A few minutes earlier, he was standing in his bunker, angry that someone had figured out what he was doing and found their way inside like rodents in the pantry. Prior to that, he heard the rustle of leaves in the barren woods behind his home accompanied by voices screaming, “He’s got a gun!”
Previously, he stood on his porch, aimed for the night sky, and squeezed the trigger, warning all who dared upon the property that he had no reason to be afraid.
Two minutes before the gunshot, his four year old daughter was wailing, “There’s a monster!”
But first, he had awoken abruptly to his wife’s panicked eyes glinting in the dark, his daughter’s fear, and a knocking that sounded like old pipes settling beneath the house.
One year earlier, Bobby glanced up the street and saw little lumps like blobs of tar as far as the eye could see. They lay across the suburban landscape of roads, cars, and rooftops like blots of ink from a leaky pen altering the canvas of a perfect painting. They made him think about survival.
Ten seconds prior to that thought, Bobby broke the silence and asked his neighbor if he could borrow her broom to do the same. Before breaking the silence, he watched his neighbor use the old broom to sweep the corpses of blackbirds from the roof and hood of her car. Moments earlier, he looked at his own car and knew he had to do something. A few minutes prior, he walked out his front door to go to work, but instead, he slowly froze like cooling wax and noticed his neighbors were all outside in silence slowly aiming their astonished faces in every conceivable direction.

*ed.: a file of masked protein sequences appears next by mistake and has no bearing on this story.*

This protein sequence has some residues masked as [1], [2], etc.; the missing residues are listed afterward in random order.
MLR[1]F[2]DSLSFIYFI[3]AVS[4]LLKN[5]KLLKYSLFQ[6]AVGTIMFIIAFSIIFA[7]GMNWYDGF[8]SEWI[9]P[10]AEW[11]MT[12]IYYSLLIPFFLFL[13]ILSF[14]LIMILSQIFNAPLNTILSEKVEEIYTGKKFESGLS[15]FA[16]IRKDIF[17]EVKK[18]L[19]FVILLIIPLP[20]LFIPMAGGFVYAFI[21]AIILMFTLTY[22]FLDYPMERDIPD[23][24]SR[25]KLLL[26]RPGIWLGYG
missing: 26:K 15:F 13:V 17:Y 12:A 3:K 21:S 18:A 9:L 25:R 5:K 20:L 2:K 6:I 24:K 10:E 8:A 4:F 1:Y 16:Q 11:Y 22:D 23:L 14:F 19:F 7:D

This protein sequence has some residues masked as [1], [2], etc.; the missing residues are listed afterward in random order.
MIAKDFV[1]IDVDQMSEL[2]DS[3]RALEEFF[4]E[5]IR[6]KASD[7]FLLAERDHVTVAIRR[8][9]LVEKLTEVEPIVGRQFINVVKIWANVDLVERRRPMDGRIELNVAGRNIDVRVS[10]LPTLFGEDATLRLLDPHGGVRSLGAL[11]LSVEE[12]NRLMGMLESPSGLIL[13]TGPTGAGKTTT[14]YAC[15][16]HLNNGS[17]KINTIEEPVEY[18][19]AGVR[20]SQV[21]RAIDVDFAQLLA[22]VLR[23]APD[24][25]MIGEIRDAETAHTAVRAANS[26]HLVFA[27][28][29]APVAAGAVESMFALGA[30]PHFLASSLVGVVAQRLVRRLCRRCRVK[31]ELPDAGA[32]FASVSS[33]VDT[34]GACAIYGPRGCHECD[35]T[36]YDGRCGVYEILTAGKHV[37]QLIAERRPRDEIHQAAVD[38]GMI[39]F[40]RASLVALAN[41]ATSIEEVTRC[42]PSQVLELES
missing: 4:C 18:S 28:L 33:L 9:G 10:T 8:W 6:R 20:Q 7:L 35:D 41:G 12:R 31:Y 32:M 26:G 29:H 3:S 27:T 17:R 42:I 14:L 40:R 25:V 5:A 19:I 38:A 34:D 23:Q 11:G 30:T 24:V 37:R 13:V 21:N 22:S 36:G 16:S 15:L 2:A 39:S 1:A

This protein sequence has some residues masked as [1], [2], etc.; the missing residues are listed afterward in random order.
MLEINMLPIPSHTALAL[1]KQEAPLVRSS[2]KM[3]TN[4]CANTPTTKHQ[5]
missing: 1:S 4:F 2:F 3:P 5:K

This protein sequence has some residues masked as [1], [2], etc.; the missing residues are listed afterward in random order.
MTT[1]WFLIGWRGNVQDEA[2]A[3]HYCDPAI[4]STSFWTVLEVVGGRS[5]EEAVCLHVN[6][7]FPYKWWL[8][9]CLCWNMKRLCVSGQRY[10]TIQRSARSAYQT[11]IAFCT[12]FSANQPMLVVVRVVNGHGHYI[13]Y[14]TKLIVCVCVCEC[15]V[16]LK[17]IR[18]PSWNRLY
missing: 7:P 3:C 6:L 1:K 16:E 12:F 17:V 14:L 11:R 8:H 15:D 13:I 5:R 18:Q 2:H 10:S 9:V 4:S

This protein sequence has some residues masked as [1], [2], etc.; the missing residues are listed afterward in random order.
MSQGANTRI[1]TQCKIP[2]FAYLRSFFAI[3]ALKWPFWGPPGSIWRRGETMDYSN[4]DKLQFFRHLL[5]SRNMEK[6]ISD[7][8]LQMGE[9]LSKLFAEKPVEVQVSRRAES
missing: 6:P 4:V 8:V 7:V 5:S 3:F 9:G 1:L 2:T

Earlier, at four in the morning, he stood barefoot in his bathrobe on his front lawn and stared up at his roof. A couple of minutes before he ventured outside, he woke up to the sound of thump, thump above his bed.
Two years before the thumping, Bobby told the real estate agent, “We’ll take it.” Five minutes prior to the acquisition, in the empty echoing foyer of their soon-to-be new home, Bobby and his wife smiled, embracing each other, sandwiching their one-year-old daughter between them with love.
A year and three months earlier, the happy couple stood holding each other in their small one bedroom apartment, celebrating the great news. Thirty seconds before the celebration, Bobby felt a wave of joy so strong it made his face hot and his eyes water like melting ice cubes.
Preceding that moment, Bobby’s wife sobbed, “I’m pregnant.”
Ten seconds previous to that, Bobby’s face was confused when he asked, “What is it?”
One minute before he asked, Bobby’s wife hysterically cried and said, “I’m so sorry I’ve been such a mess lately. I’ve just been so scared about money and everything, and there is something I haven’t told you.”
A minute before that, they cried out, smiled, and embraced one another.
Three minutes before the embrace, Bobby received a phone call that said, “We’d like to hire you for the teaching position.”
Fifty-nine minutes prior to the offer, Bobby blinked maniacally, quickly disregarded the breaking news on TV reporting that the bee population was critically low, turned his attention to his wife and with frustration replied, “Somehow, I will always take care of you. I don’t give a shit what I have to do.”
One minute before his vow, with a shaking voice accompanied by shaking hands, Bobby’s wife asked, “If this doesn’t work out, how are we going to survive?”
Rick Carr works as a Learning Assistant for a community college in New Jersey. Previously, he has had work published at Blazevox.org. He attained his BA from New School University in 2005, and is currently working on his MFA through the Solstice Low-Residency Master of Fine Arts in Creative Writing Program of Pine Manor College in Massachusetts. At the moment, Rick is working on two novels and a collection of short stories titled, “The American Nightmare.” Rick has also been making music for more than half of his life. He sang and wrote lyrics for the experimental band T.W.i.NE. from 1997 to 2009, and he is presently beginning a new musical project. You can follow Rick at www.twitter.com/IAmRickSee